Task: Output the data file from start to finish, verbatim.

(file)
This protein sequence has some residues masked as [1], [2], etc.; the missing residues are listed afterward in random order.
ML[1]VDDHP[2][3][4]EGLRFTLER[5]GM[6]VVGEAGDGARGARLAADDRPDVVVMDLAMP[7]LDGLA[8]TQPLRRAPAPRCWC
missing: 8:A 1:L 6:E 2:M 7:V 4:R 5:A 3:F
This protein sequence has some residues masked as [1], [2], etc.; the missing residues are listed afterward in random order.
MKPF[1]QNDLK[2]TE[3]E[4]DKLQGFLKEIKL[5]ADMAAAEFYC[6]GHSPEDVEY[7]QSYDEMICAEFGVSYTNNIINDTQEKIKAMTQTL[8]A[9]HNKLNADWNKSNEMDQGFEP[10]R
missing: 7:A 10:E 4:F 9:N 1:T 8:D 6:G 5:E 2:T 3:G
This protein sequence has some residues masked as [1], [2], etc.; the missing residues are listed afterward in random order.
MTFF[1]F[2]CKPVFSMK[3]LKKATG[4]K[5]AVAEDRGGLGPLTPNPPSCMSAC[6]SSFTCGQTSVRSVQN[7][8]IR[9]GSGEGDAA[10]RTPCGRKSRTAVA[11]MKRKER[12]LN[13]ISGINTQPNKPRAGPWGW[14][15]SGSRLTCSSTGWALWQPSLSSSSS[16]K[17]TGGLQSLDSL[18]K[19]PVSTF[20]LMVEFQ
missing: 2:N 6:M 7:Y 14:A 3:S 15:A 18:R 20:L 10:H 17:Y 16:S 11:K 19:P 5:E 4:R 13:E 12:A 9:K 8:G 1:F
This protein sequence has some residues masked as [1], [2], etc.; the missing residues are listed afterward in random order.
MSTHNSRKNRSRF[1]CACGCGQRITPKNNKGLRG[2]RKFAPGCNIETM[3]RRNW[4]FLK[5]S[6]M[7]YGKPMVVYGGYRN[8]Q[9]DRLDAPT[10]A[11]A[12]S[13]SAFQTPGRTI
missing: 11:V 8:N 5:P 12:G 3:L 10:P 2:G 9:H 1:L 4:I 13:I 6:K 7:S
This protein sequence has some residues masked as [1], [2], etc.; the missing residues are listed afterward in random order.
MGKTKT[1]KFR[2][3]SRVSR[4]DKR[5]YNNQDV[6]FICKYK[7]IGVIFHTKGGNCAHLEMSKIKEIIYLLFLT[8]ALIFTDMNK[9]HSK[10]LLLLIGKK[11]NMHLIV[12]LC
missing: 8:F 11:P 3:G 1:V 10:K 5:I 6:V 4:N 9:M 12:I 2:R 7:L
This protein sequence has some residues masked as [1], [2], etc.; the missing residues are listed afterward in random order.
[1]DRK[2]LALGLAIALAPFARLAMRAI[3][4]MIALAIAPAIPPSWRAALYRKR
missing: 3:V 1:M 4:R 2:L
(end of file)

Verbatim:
This protein sequence has some residues masked as [1], [2], etc.; the missing residues are listed afterward in random order.
ML[1]VDDHP[2][3][4]EGLRFTLER[5]GM[6]VVGEAGDGARGARLAADDRPDVVVMDLAMP[7]LDGLA[8]TQPLRRAPAPRCWC
missing: 8:A 1:L 6:E 2:M 7:V 4:R 5:A 3:F
This protein sequence has some residues masked as [1], [2], etc.; the missing residues are listed afterward in random order.
MKPF[1]QNDLK[2]TE[3]E[4]DKLQGFLKEIKL[5]ADMAAAEFYC[6]GHSPEDVEY[7]QSYDEMICAEFGVSYTNNIINDTQEKIKAMTQTL[8]A[9]HNKLNADWNKSNEMDQGFEP[10]R
missing: 7:A 10:E 4:F 9:N 1:T 8:D 6:G 5:E 2:T 3:G
This protein sequence has some residues masked as [1], [2], etc.; the missing residues are listed afterward in random order.
MTFF[1]F[2]CKPVFSMK[3]LKKATG[4]K[5]AVAEDRGGLGPLTPNPPSCMSAC[6]SSFTCGQTSVRSVQN[7][8]IR[9]GSGEGDAA[10]RTPCGRKSRTAVA[11]MKRKER[12]LN[13]ISGINTQPNKPRAGPWGW[14][15]SGSRLTCSSTGWALWQPSLSSSSS[16]K[17]TGGLQSLDSL[18]K[19]PVSTF[20]LMVEFQ
missing: 2:N 6:M 7:Y 14:A 3:S 15:A 18:R 20:L 10:H 17:Y 16:S 11:K 19:P 5:E 4:R 13:E 12:A 9:K 8:G 1:F
This protein sequence has some residues masked as [1], [2], etc.; the missing residues are listed afterward in random order.
MSTHNSRKNRSRF[1]CACGCGQRITPKNNKGLRG[2]RKFAPGCNIETM[3]RRNW[4]FLK[5]S[6]M[7]YGKPMVVYGGYRN[8]Q[9]DRLDAPT[10]A[11]A[12]S[13]SAFQTPGRTI
missing: 11:V 8:N 5:P 12:G 3:L 10:P 2:G 9:H 1:L 4:I 13:I 6:K 7:S
This protein sequence has some residues masked as [1], [2], etc.; the missing residues are listed afterward in random order.
MGKTKT[1]KFR[2][3]SRVSR[4]DKR[5]YNNQDV[6]FICKYK[7]IGVIFHTKGGNCAHLEMSKIKEIIYLLFLT[8]ALIFTDMNK[9]HSK[10]LLLLIGKK[11]NMHLIV[12]LC
missing: 8:F 11:P 3:G 1:V 10:K 5:I 6:V 4:N 9:M 12:I 2:R 7:L
This protein sequence has some residues masked as [1], [2], etc.; the missing residues are listed afterward in random order.
[1]DRK[2]LALGLAIALAPFARLAMRAI[3][4]MIALAIAPAIPPSWRAALYRKR
missing: 3:V 1:M 4:R 2:L